Wad of cash found in Bani Walid
Near Bani Walid - In the middle of a sun-cracked desert valley at the foot of the contested Libyan oasis town of Bani Walid, new regime fighters found an unexpected boost at a makeshift bank under a bridge.
A man armed with a suitcase full of fresh banknotes doled out a monthly stipend for fighters of the Awfiyah Brigade who are risking their lives in what is widely expected to be one of Libya's final front lines.
"This month we are handing out 250 Libyan dinars instead of 300 because our ranks have grown," said Nasser Buzeid, a volunteer with the committee to support combatants on the front lines, which was formed in June.
A scribe diligently took notes of each fighter paid and registered requests for money transfers to the east of the country where many of the former rebels have relatives.
"My family simply needs it more than me," said Rafit Abdullah Ibrahim, 21, a native of Al-Bayda, where the first demonstrations against strongman Muammar Gaddafi erupted in February.
Before the war, Ibrahim was studying to become a veterinary surgeon, and drove a minivan for pocket money. Now he carries a Kalashnikov and offsets the routine army slacks worn by fighters in his brigade with a sharp cowboy hat.
Wad of cash
His father, a teacher, has not seen a salary in months, so Ibrahim hopes that the unexpected handout received southeast of Tripoli will travel safely to his hometown to help feed his seven younger siblings.
Ibrahim says he needs nothing but victory for the revolution.
"I really don't need anything because everything is available on the front: water, food, cigarettes, clothes... the NTC is providing us with everything," he said of the country's new leadership, the National Transitional Council.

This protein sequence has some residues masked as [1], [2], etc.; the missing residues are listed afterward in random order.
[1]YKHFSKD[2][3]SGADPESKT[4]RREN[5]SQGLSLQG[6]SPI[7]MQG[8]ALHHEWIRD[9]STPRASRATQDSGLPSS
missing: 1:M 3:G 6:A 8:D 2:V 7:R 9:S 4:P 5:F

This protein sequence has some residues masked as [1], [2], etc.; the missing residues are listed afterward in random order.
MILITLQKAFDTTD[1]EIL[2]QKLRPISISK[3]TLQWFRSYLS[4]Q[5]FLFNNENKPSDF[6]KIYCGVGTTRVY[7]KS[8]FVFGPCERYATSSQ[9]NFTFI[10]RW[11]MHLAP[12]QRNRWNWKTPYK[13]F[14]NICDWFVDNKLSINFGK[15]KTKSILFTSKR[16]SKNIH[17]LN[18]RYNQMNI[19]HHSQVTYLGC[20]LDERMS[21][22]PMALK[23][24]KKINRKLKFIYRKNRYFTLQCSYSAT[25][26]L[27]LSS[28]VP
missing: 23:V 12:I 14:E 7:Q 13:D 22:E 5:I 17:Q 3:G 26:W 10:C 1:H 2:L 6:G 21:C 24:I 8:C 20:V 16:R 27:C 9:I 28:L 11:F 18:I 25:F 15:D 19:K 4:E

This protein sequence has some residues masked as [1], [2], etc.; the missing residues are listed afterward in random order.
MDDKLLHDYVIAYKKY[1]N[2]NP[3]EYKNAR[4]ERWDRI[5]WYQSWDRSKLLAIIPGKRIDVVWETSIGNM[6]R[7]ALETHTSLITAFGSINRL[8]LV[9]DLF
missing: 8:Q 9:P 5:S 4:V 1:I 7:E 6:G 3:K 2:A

Many young men, including Uthman Mohammed, 17, who earned money by washing cars before the war, feel the same way.
"I am so happy to fight for my country and get a little bit of money to help my family," said Mohammed, a native of Benghazi, wartime stronghold of the NTC and home base for the Awfiyah Brigade.
"God bless our brothers for helping us," said Mohammed, the eldest son in a family of eight, and the only one out fighting a war increasingly far from home.
The wad of cash two thumbs thick is his first wartime payment, he said.
Mustapha Rajab, 41, stuffs a brown envelope with 100 dinars to send back to his wife and daughter in Benghazi, writing their home phone number. He puts the remainder in his back pocket.
"I am fighting on the front so I need some money as a salary," he said.
The money distributed to rebels, Buzeid told AFP, comes from the pockets of Libyans who want to support the men fighting for the north African nation's liberation.
"A group of women in Benghazi sold their jewellery and raised 100 000 dinars," Buzeid said, adding that the total budget for the month of September exceeded three million Libyan dinars.
There are more than 600 Awfiyah combatants fighting in the west, stationed in the capital Tripoli, in Tarhuna and on the outskirts of Bani Walid, one of the final strongholds of Kadhafi loyalists, he said.
"My men are giving the final blows to this tyrant - they deserve it all," said commander Abu Jela Ali Hebshy before dispatching his fighters to secure the hillsides, a hideout for pro-Kadhafi snipers.